This morning while waiting for the bus I discovered where it was; I was wandering trying to find something for breakfast at a dry place.  The mosque was truly beautiful inside with tons of blue tiling and a wonderful big courtyard.  Zoe wanted to do a prayer while we were there.  As we left she bought a corn cob from a street vendor on our way to the spice market.  It’s really a neat place – candies, spices, teas, and the typical tourist Tshirts and stuff in a small version of the grand bazaar.  It also locks at night, which we got to witness since it was past 7 by the time we left. 

We found a nice cheapo cafe with an eating area in the market walls to grab some dinner, chill out, and watch the world go by.  During the call for prayer it was noticeably empty on the streets. Then as we walked back to the hotel we realized we hadn’t been out after dark yet.  It was a nice night so we grabbed some baklava for dessert and walked around.  There are lots of nice indoor/outdoor cafe’s in our area that just haven’t gotten business with the bad weather.  Tonight, though, its bustling!  Bethany even found a great deal on a lamp before we returned to the hotel for a nice shower and off to bed.  It has turned into quite a nice visit to Istanbul – now that Avi’s arm is better and the sun is coming out tomorrow.  No rush to see everything, since we have a couple more days.  I guess it has all worked out well.

The emergency cab ride and it’s aftermath

Last night after we returned to the hotel we started packing up for our early morning flight into Cappadocia (central Turkey) and realized we needed to get some money for the shuttle back to the airport.  So, I went out on a trek to find an ATM.  It took a while to find. 

When I returned to the room Avi was asleep, but still crying.  I picked him up to nurse and he wailed, but calmed after eating.  When he switched sides he wailed again and it became apparent it was his arm.  At first we thought it was just sore, but then realized he wasn’t moving it at all an it hung pretty limp.  If I held it close to his body he seemed releaved.  It seemed to me his arm was dislocated.  So, a few phone calls to Tricare Europe and he and I were on our way downstairs to the International Hospital of Istanbul.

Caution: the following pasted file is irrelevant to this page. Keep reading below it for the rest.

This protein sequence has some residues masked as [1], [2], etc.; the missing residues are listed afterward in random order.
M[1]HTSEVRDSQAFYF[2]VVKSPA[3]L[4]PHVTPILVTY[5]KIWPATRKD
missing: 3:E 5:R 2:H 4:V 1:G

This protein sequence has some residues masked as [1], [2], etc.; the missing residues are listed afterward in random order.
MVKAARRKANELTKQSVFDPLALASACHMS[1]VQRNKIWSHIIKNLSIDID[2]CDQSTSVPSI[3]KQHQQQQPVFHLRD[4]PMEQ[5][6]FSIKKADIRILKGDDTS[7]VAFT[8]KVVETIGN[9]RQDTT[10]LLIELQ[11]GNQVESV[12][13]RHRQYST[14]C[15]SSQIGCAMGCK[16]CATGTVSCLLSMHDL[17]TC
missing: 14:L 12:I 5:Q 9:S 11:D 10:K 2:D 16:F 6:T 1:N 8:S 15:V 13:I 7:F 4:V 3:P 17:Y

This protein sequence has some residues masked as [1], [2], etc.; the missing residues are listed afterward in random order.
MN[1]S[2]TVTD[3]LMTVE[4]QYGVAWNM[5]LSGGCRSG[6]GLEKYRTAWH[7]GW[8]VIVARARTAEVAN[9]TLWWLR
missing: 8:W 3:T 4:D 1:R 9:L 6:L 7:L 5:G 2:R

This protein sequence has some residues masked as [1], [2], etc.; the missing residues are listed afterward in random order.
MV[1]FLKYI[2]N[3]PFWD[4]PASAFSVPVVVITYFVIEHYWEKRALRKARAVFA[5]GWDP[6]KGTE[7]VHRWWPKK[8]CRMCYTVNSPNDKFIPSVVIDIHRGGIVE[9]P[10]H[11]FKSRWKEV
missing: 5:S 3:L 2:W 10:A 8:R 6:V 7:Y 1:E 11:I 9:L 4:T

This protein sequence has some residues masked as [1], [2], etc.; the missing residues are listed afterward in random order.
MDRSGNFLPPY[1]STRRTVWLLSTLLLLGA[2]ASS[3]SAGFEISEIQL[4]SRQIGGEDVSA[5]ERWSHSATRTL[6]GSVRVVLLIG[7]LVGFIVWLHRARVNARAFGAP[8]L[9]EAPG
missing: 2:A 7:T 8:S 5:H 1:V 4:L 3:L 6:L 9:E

Flashback to the hotel room before I arrived:  Bethany was getting a movie on the computer ready for Zoe while she was on the bed beside Bethany playing with Avi. Avi was standing on the floor with his hands on the bed playing with Zoe.  They were both laughing and giggling and playing nicely.  Out of the corner of her eye Bethany noticed Zoe had Avi’s hand – not abnormal – then he plopped on the floor and wailed until he fell asleep.  It seems that Zoe had either pulled his arm or held onto it while he plopped down.  Dislocation.

Regardless, I was on my way downstairs where the nice man at the desk who speaks little English ran out to get me a taxi.  His buddy, I’m sure.  They were so nice and serious.  Isa from across the street also came over and was worried about his bald buddy.  He was super helpful since he is fluent in English.  I showed them the info I had from USAA about which hospital to go to, they said there were other hospitals closer, but I clarified that I need to go to that specific one and we were on our way.  Avi was wimpering, but seemed OK as long as I kept his arm swaddled tight and squished against my body.  The taxi driver definitely felt empassioned to become an ambulance driver.  He put on his four ways, honked and flashed at everyone while driving like a madman.  I decided just to look at Avi since the ride made me fear for my life!  He weaved and went 70 km an hour in town, and then 140 on the parkway.  It was nuts, but we made it.  The trip took about 20 minutes – it was well past the airport in sakelshoy.